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U.S. Geological Survey research core of the Niobrara Member of the Mancos Shale, Delta, Colorado

Sarah Hawkins, Mark Kirschbaum, and Christopher Schenk

The main objective of the U.S. Geological Survey's (USGS) National Assessment of Oil and Gas Resources Project is to assess the technically recoverable undiscovered conventional and unconventional resources of the United States. A critical element for any assessment is the existence of source rocks capable of generating hydrocarbons. The Upper Cretaceous Mancos Shale is a thick widespread marine mudstone in the Rocky Mountain region for which there is limited data for a quantitative resource assessment. In 2011, the USGS obtained some 800 ft of continuous core of the latest Turonian through middle Santonian Niobrara Member of the Mancos Shale north of Delta, Colorado, where the formation is thermally immature. The core, AB-2-11, is critical for determining productive gas and oil zones within the Niobrara Member, and might serve as an analog for other areas once covered by the Western Interior Seaway. About 15 miles southeast of AB-2-11, the USGS previously (2005) cored thermally immature Cenomanian through Turonian strata in the Candy Lane #1; together they provide nearly 1,500 ft of core of the lowermost Mancos Shale. Initial geochemical results from Candy Lane #1 indicate that intervals within the lower Mancos Shale are of source rock quality, with total organic carbon (TOC) content as much as 4 wt % and hydrogen index values that range from 380 to 520 mg HC/g TOC. Further geochemical analyses of the AB-2-11 core will provide information critical to the assessment of unconventional resources in the Mancos Shale.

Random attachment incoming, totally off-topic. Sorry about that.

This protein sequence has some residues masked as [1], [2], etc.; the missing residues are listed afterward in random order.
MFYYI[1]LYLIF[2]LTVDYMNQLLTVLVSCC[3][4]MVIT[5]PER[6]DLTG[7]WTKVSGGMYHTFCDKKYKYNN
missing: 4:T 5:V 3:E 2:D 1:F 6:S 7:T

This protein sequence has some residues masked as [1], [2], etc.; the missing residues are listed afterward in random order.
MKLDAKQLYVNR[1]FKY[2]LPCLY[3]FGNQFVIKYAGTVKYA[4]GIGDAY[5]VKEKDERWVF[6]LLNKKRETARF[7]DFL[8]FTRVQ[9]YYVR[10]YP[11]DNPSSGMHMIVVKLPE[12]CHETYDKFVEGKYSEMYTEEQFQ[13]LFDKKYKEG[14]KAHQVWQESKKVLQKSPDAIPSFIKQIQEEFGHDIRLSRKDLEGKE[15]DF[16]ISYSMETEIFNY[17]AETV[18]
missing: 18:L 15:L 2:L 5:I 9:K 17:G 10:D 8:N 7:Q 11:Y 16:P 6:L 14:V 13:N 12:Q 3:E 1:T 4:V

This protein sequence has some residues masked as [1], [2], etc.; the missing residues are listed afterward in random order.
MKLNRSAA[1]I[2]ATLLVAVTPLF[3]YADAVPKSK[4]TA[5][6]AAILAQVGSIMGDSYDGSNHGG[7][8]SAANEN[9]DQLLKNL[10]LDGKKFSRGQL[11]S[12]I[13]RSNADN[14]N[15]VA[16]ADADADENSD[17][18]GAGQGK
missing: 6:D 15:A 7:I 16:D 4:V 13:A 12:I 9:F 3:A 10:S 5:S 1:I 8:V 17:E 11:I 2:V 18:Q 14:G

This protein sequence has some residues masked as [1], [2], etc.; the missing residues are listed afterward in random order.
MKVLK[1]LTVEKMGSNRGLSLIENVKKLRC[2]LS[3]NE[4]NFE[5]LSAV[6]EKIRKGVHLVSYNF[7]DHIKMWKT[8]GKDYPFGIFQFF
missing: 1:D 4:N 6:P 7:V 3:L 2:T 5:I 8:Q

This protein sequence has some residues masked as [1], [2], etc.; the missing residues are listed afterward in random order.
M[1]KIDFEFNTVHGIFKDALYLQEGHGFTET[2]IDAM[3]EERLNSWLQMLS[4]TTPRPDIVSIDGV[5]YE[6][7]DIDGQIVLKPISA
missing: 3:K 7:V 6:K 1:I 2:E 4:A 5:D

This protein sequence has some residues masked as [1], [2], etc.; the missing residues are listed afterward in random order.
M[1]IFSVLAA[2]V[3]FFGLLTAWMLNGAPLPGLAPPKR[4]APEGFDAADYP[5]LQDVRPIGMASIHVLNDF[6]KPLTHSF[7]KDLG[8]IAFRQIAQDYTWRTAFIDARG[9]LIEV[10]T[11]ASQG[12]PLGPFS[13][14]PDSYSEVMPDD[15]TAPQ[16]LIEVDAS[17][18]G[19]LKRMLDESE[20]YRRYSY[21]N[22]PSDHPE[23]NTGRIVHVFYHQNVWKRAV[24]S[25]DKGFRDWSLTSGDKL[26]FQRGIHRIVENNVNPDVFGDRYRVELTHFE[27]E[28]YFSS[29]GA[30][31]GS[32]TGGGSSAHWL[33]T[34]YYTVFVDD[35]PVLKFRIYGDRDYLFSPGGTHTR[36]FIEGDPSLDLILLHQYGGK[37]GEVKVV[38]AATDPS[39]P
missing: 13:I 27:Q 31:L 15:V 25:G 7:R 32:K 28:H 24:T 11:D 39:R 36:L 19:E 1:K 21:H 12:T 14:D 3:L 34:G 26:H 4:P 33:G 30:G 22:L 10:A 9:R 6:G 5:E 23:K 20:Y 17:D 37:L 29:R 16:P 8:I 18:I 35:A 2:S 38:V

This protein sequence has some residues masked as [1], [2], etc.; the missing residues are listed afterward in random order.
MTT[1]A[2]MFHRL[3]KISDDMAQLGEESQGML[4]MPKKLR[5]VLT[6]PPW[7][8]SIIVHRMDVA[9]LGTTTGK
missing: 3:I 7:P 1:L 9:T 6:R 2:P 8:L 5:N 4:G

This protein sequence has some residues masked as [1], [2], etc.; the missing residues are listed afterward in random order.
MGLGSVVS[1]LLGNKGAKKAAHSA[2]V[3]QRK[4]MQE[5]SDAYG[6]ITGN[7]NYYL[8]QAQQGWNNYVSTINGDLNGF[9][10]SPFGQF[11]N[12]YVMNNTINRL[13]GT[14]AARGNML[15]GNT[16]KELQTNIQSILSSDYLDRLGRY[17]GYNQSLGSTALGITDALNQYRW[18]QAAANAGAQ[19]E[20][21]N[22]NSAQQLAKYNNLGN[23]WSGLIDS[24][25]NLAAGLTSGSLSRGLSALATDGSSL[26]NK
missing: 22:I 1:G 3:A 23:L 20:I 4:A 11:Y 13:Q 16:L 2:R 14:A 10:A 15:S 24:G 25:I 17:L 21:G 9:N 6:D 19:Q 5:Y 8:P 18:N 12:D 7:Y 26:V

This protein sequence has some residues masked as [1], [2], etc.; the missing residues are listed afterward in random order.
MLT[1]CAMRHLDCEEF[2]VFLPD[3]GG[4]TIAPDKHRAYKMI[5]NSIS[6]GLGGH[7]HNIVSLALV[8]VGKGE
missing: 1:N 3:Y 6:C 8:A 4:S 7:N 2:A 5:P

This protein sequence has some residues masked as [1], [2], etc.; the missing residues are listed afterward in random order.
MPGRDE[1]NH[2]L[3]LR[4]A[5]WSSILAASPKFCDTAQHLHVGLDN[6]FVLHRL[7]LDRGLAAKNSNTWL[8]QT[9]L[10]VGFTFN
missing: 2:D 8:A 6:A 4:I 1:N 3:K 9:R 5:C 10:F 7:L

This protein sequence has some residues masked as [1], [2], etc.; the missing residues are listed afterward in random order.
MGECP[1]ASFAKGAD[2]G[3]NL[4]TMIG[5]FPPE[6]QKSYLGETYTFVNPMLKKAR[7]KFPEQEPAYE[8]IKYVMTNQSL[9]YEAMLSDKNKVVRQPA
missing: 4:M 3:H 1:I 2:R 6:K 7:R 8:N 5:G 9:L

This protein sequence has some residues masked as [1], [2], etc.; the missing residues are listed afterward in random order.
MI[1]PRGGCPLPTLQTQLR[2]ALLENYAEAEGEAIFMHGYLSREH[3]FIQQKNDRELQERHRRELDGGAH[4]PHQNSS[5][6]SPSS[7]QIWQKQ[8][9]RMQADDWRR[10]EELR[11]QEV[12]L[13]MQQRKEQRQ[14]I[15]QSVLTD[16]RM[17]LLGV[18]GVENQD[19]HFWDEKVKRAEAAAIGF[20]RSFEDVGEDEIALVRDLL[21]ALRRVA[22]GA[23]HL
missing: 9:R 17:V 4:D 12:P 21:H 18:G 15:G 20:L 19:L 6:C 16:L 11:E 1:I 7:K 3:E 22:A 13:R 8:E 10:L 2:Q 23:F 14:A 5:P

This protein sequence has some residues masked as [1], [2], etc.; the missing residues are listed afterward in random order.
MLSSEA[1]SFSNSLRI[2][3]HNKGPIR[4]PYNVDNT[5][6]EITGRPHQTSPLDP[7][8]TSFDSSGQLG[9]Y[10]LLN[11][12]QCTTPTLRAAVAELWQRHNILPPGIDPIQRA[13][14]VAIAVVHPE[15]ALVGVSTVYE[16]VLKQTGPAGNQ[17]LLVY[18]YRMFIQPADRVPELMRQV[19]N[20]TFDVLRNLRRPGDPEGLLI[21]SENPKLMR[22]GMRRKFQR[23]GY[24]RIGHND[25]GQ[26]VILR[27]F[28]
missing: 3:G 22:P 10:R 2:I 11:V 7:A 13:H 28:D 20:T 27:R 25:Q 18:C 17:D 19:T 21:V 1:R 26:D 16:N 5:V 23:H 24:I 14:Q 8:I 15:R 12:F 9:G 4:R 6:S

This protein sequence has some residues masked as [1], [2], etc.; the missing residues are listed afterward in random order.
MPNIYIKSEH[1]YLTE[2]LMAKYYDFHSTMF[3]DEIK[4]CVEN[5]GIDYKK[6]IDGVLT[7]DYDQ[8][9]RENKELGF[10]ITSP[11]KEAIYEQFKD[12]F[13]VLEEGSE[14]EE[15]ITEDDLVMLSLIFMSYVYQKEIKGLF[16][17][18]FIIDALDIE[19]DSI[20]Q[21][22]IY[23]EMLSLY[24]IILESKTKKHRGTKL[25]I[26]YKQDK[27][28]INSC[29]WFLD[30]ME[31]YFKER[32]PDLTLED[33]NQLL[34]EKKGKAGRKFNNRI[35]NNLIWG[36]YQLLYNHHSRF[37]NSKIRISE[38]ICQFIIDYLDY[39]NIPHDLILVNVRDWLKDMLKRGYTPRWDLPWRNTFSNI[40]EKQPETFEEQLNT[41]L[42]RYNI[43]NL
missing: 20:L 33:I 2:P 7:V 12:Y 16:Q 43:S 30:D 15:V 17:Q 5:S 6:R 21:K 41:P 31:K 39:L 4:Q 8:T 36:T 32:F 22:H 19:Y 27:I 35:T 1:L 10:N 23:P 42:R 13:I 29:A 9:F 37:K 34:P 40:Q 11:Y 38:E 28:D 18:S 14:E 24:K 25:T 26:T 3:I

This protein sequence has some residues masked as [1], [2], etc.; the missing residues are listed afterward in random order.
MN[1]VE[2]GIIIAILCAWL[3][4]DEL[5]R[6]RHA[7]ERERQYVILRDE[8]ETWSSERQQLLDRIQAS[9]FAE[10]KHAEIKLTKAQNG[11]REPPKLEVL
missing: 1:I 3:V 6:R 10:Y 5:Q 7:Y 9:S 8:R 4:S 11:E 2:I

AAPG Search and Discovery Article #90156©2012 AAPG Rocky Mountain Section Meeting, Grand Junction, Colorado, 9-12 September 2012